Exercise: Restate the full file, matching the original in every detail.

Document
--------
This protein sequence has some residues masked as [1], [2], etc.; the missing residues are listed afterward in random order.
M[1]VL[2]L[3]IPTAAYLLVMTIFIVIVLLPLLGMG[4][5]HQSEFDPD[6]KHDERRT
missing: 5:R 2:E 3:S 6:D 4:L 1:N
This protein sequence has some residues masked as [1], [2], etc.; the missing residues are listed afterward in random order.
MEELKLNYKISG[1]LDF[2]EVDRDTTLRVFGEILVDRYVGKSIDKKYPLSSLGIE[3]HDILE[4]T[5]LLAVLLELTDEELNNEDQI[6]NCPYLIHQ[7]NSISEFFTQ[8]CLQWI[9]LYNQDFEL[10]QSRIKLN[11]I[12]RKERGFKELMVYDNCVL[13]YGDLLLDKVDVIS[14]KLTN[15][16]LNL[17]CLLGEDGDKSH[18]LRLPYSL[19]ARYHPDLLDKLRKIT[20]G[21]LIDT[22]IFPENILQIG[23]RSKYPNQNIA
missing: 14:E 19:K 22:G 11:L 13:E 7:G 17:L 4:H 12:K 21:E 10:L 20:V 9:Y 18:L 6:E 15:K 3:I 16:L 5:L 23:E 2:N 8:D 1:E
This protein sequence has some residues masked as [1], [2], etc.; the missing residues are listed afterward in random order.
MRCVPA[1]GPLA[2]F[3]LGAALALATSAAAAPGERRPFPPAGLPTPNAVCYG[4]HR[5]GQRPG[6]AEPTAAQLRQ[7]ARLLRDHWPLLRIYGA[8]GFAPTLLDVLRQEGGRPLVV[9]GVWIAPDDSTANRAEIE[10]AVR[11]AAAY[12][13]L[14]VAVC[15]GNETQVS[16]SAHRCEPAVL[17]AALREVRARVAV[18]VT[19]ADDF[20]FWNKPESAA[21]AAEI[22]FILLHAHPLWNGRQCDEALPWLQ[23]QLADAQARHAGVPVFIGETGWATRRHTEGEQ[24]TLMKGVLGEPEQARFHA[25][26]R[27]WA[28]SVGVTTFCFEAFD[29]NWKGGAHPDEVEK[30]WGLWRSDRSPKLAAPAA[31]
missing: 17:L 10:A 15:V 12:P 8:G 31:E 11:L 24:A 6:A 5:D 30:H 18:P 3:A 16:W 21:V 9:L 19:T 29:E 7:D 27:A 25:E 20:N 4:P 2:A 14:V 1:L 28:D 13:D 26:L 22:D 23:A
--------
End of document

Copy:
This protein sequence has some residues masked as [1], [2], etc.; the missing residues are listed afterward in random order.
M[1]VL[2]L[3]IPTAAYLLVMTIFIVIVLLPLLGMG[4][5]HQSEFDPD[6]KHDERRT
missing: 5:R 2:E 3:S 6:D 4:L 1:N
This protein sequence has some residues masked as [1], [2], etc.; the missing residues are listed afterward in random order.
MEELKLNYKISG[1]LDF[2]EVDRDTTLRVFGEILVDRYVGKSIDKKYPLSSLGIE[3]HDILE[4]T[5]LLAVLLELTDEELNNEDQI[6]NCPYLIHQ[7]NSISEFFTQ[8]CLQWI[9]LYNQDFEL[10]QSRIKLN[11]I[12]RKERGFKELMVYDNCVL[13]YGDLLLDKVDVIS[14]KLTN[15][16]LNL[17]CLLGEDGDKSH[18]LRLPYSL[19]ARYHPDLLDKLRKIT[20]G[21]LIDT[22]IFPENILQIG[23]RSKYPNQNIA
missing: 14:E 19:K 22:G 11:L 13:E 7:G 17:L 4:H 12:K 21:E 10:L 20:V 9:Y 18:L 6:E 15:K 3:I 16:L 5:L 23:E 2:N 8:D 1:E
This protein sequence has some residues masked as [1], [2], etc.; the missing residues are listed afterward in random order.
MRCVPA[1]GPLA[2]F[3]LGAALALATSAAAAPGERRPFPPAGLPTPNAVCYG[4]HR[5]GQRPG[6]AEPTAAQLRQ[7]ARLLRDHWPLLRIYGA[8]GFAPTLLDVLRQEGGRPLVV[9]GVWIAPDDSTANRAEIE[10]AVR[11]AAAY[12][13]L[14]VAVC[15]GNETQVS[16]SAHRCEPAVL[17]AALREVRARVAV[18]VT[19]ADDF[20]FWNKPESAA[21]AAEI[22]FILLHAHPLWNGRQCDEALPWLQ[23]QLADAQARHAGVPVFIGETGWATRRHTEGEQ[24]TLMKGVLGEPEQARFHA[25][26]R[27]WA[28]SVGVTTFCFEAFD[29]NWKGGAHPDEVEK[30]WGLWRSDRSPKLAAPAA[31]
missing: 17:L 10:A 15:V 12:P 8:G 31:E 11:L 24:A 6:A 5:D 30:H 18:P 3:A 16:W 21:V 9:L 19:T 29:E 7:D 27:A 25:E 20:N 4:P 2:A 14:V 1:L 28:D 13:D 26:L 22:D 23:A